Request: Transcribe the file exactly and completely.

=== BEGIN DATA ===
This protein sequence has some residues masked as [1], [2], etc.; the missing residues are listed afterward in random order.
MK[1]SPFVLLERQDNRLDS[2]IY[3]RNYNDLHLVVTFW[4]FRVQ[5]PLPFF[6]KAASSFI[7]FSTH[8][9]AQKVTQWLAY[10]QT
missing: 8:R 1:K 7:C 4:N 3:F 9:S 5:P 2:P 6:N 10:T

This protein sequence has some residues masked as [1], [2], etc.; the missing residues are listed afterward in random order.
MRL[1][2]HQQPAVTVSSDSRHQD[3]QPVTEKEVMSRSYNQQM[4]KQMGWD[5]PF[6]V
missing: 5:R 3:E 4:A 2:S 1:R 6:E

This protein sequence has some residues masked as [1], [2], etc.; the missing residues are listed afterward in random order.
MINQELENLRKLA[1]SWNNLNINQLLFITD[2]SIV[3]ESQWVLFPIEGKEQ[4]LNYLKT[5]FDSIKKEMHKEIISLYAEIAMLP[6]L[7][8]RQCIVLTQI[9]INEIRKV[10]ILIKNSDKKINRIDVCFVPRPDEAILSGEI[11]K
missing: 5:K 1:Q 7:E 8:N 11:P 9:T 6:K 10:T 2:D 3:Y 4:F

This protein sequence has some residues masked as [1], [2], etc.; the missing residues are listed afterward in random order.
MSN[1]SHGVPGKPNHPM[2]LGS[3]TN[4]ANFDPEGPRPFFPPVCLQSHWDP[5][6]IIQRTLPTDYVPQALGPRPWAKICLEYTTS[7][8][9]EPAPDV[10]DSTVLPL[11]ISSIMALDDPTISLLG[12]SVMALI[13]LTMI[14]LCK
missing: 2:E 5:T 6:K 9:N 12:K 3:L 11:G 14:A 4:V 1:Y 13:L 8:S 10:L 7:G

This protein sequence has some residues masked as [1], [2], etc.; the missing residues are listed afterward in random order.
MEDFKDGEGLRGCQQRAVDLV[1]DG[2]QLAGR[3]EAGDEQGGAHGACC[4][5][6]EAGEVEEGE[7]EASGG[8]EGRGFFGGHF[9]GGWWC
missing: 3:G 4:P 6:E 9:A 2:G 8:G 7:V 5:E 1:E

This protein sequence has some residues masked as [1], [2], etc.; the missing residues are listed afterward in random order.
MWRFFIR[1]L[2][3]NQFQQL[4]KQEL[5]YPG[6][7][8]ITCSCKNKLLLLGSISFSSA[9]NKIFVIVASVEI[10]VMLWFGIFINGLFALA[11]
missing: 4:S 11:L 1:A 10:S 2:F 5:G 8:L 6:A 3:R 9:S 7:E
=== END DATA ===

This protein sequence has some residues masked as [1], [2], etc.; the missing residues are listed afterward in random order.
MK[1]SPFVLLERQDNRLDS[2]IY[3]RNYNDLHLVVTFW[4]FRVQ[5]PLPFF[6]KAASSFI[7]FSTH[8][9]AQKVTQWLAY[10]QT
missing: 8:R 1:K 7:C 4:N 3:F 9:S 5:P 2:P 6:N 10:T

This protein sequence has some residues masked as [1], [2], etc.; the missing residues are listed afterward in random order.
MRL[1][2]HQQPAVTVSSDSRHQD[3]QPVTEKEVMSRSYNQQM[4]KQMGWD[5]PF[6]V
missing: 5:R 3:E 4:A 2:S 1:R 6:E

This protein sequence has some residues masked as [1], [2], etc.; the missing residues are listed afterward in random order.
MINQELENLRKLA[1]SWNNLNINQLLFITD[2]SIV[3]ESQWVLFPIEGKEQ[4]LNYLKT[5]FDSIKKEMHKEIISLYAEIAMLP[6]L[7][8]RQCIVLTQI[9]INEIRKV[10]ILIKNSDKKINRIDVCFVPRPDEAILSGEI[11]K
missing: 5:K 1:Q 7:E 8:N 11:P 9:T 6:K 10:T 2:D 3:Y 4:F

This protein sequence has some residues masked as [1], [2], etc.; the missing residues are listed afterward in random order.
MSN[1]SHGVPGKPNHPM[2]LGS[3]TN[4]ANFDPEGPRPFFPPVCLQSHWDP[5][6]IIQRTLPTDYVPQALGPRPWAKICLEYTTS[7][8][9]EPAPDV[10]DSTVLPL[11]ISSIMALDDPTISLLG[12]SVMALI[13]LTMI[14]LCK
missing: 2:E 5:T 6:K 9:N 12:K 3:L 11:G 14:A 4:V 1:Y 13:L 8:S 10:L 7:G

This protein sequence has some residues masked as [1], [2], etc.; the missing residues are listed afterward in random order.
MEDFKDGEGLRGCQQRAVDLV[1]DG[2]QLAGR[3]EAGDEQGGAHGACC[4][5][6]EAGEVEEGE[7]EASGG[8]EGRGFFGGHF[9]GGWWC
missing: 3:G 4:P 6:E 9:A 2:G 8:G 7:V 5:E 1:E

This protein sequence has some residues masked as [1], [2], etc.; the missing residues are listed afterward in random order.
MWRFFIR[1]L[2][3]NQFQQL[4]KQEL[5]YPG[6][7][8]ITCSCKNKLLLLGSISFSSA[9]NKIFVIVASVEI[10]VMLWFGIFINGLFALA[11]
missing: 4:S 11:L 1:A 10:S 2:F 5:G 8:L 6:A 3:R 9:S 7:E